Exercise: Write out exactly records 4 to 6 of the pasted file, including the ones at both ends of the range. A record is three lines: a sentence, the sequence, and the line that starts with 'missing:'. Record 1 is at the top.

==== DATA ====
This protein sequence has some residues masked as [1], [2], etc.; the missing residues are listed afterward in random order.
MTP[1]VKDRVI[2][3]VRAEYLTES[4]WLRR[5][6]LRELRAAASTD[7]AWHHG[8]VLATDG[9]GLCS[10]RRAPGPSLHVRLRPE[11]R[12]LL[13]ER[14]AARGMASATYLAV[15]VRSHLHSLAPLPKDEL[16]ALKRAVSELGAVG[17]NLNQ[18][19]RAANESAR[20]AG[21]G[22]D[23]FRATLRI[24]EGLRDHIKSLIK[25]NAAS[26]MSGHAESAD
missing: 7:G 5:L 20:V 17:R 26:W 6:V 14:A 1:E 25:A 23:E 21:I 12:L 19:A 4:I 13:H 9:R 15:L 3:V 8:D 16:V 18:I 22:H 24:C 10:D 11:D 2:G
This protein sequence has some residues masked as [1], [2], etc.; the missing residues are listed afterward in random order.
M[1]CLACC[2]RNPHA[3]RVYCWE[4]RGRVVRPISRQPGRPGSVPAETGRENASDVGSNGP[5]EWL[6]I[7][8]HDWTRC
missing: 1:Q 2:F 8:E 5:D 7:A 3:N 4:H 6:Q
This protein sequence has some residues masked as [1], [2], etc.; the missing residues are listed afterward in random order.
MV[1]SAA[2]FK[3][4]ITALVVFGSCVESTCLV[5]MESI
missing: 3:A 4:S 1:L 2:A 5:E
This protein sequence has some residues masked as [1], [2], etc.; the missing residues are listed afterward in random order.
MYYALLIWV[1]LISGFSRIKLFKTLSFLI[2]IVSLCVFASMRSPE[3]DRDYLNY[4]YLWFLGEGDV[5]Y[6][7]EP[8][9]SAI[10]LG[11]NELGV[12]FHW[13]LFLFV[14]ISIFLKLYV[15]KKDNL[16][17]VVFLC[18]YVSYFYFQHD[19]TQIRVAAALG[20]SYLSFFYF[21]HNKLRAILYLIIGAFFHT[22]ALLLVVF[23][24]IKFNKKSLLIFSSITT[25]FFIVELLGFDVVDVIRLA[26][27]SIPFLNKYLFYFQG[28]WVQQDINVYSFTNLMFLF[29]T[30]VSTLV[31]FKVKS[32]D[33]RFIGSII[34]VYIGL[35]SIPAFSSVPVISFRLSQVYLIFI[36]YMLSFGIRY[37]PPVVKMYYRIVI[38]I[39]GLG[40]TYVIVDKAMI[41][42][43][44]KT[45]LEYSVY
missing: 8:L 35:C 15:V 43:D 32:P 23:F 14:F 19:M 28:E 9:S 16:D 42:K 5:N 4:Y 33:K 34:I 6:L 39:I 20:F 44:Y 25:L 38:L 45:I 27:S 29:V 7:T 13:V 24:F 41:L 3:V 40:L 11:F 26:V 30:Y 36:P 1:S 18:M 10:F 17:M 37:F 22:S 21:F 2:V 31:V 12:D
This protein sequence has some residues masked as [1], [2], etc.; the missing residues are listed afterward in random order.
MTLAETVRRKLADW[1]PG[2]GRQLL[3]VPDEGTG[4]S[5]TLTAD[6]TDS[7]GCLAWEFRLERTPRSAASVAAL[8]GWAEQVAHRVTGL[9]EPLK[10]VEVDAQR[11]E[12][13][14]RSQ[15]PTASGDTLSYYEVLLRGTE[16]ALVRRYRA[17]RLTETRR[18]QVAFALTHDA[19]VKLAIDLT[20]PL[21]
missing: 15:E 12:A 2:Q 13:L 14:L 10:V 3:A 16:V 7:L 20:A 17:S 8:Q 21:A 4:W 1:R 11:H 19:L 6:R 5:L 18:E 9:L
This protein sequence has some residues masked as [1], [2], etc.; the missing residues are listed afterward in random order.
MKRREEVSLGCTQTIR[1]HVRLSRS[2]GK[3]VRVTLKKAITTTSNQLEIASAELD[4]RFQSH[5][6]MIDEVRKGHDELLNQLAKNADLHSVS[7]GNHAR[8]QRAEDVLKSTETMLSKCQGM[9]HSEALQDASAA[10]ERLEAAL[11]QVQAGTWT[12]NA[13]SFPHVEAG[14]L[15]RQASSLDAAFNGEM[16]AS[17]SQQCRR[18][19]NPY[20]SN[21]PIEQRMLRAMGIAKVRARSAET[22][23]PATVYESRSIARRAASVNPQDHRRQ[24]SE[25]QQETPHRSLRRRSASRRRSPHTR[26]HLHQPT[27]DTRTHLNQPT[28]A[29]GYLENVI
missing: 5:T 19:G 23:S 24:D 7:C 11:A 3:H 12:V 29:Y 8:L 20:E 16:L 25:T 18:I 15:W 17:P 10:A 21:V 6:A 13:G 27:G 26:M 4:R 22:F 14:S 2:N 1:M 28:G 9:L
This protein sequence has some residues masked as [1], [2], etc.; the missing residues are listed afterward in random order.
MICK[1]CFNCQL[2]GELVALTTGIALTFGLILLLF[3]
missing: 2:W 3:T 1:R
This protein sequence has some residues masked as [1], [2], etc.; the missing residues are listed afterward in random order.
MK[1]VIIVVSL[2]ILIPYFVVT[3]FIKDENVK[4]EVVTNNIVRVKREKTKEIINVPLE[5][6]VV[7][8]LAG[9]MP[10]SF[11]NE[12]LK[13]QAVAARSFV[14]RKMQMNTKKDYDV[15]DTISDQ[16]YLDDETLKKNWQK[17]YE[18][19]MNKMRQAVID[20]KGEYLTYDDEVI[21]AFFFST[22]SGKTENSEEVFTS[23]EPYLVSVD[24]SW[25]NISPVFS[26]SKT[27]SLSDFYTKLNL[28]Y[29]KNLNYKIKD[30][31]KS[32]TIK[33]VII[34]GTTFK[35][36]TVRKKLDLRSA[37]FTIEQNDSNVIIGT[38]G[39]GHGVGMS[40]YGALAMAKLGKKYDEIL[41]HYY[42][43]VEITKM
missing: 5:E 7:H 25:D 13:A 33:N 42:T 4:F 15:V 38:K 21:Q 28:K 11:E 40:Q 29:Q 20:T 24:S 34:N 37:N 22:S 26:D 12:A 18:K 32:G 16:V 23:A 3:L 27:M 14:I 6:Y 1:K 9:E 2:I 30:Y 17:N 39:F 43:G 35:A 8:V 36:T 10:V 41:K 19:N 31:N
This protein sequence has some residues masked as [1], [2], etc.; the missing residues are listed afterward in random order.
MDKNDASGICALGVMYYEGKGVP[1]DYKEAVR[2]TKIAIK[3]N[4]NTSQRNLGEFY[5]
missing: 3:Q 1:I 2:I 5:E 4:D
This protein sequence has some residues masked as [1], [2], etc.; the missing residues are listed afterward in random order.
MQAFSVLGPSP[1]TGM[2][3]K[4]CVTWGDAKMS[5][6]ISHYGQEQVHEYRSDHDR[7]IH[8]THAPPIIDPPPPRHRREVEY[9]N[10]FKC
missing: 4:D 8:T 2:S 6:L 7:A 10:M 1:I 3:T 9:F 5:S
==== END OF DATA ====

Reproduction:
This protein sequence has some residues masked as [1], [2], etc.; the missing residues are listed afterward in random order.
MYYALLIWV[1]LISGFSRIKLFKTLSFLI[2]IVSLCVFASMRSPE[3]DRDYLNY[4]YLWFLGEGDV[5]Y[6][7]EP[8][9]SAI[10]LG[11]NELGV[12]FHW[13]LFLFV[14]ISIFLKLYV[15]KKDNL[16][17]VVFLC[18]YVSYFYFQHD[19]TQIRVAAALG[20]SYLSFFYF[21]HNKLRAILYLIIGAFFHT[22]ALLLVVF[23][24]IKFNKKSLLIFSSITT[25]FFIVELLGFDVVDVIRLA[26][27]SIPFLNKYLFYFQG[28]WVQQDINVYSFTNLMFLF[29]T[30]VSTLV[31]FKVKS[32]D[33]RFIGSII[34]VYIGL[35]SIPAFSSVPVISFRLSQVYLIFI[36]YMLSFGIRY[37]PPVVKMYYRIVI[38]I[39]GLG[40]TYVIVDKAMI[41][42][43][44]KT[45]LEYSVY
missing: 8:L 35:C 15:V 43:D 32:P 23:F 14:F 19:M 28:E 9:S 16:D 42:K 5:N 4:Y 33:K 34:I 6:L 39:I 20:F 44:Y 25:L 38:L 45:I 27:S 29:V 7:T 13:V 24:F 41:L 3:V 40:L 11:F 26:V 30:Y 36:P 1:S 18:M 10:F 17:M 37:F 22:S 21:F 2:V 31:V 12:D
This protein sequence has some residues masked as [1], [2], etc.; the missing residues are listed afterward in random order.
MTLAETVRRKLADW[1]PG[2]GRQLL[3]VPDEGTG[4]S[5]TLTAD[6]TDS[7]GCLAWEFRLERTPRSAASVAAL[8]GWAEQVAHRVTGL[9]EPLK[10]VEVDAQR[11]E[12][13][14]RSQ[15]PTASGDTLSYYEVLLRGTE[16]ALVRRYRA[17]RLTETRR[18]QVAFALTHDA[19]VKLAIDLT[20]PL[21]
missing: 15:E 12:A 2:Q 13:L 14:L 10:V 3:A 16:V 7:L 20:A 17:S 8:Q 21:A 4:W 1:R 11:H 19:L 6:R 5:L 18:E 9:L
This protein sequence has some residues masked as [1], [2], etc.; the missing residues are listed afterward in random order.
MKRREEVSLGCTQTIR[1]HVRLSRS[2]GK[3]VRVTLKKAITTTSNQLEIASAELD[4]RFQSH[5][6]MIDEVRKGHDELLNQLAKNADLHSVS[7]GNHAR[8]QRAEDVLKSTETMLSKCQGM[9]HSEALQDASAA[10]ERLEAAL[11]QVQAGTWT[12]NA[13]SFPHVEAG[14]L[15]RQASSLDAAFNGEM[16]AS[17]SQQCRR[18][19]NPY[20]SN[21]PIEQRMLRAMGIAKVRARSAET[22][23]PATVYESRSIARRAASVNPQDHRRQ[24]SE[25]QQETPHRSLRRRSASRRRSPHTR[26]HLHQPT[27]DTRTHLNQPT[28]A[29]GYLENVI
missing: 5:T 19:G 23:S 24:D 7:C 11:A 3:H 12:V 29:Y 8:L 20:E 16:L 25:T 18:I 15:W 17:P 10:A 21:V 6:A 13:G 27:G 26:M 4:R 22:F 14:S 2:N 1:M 28:G 9:L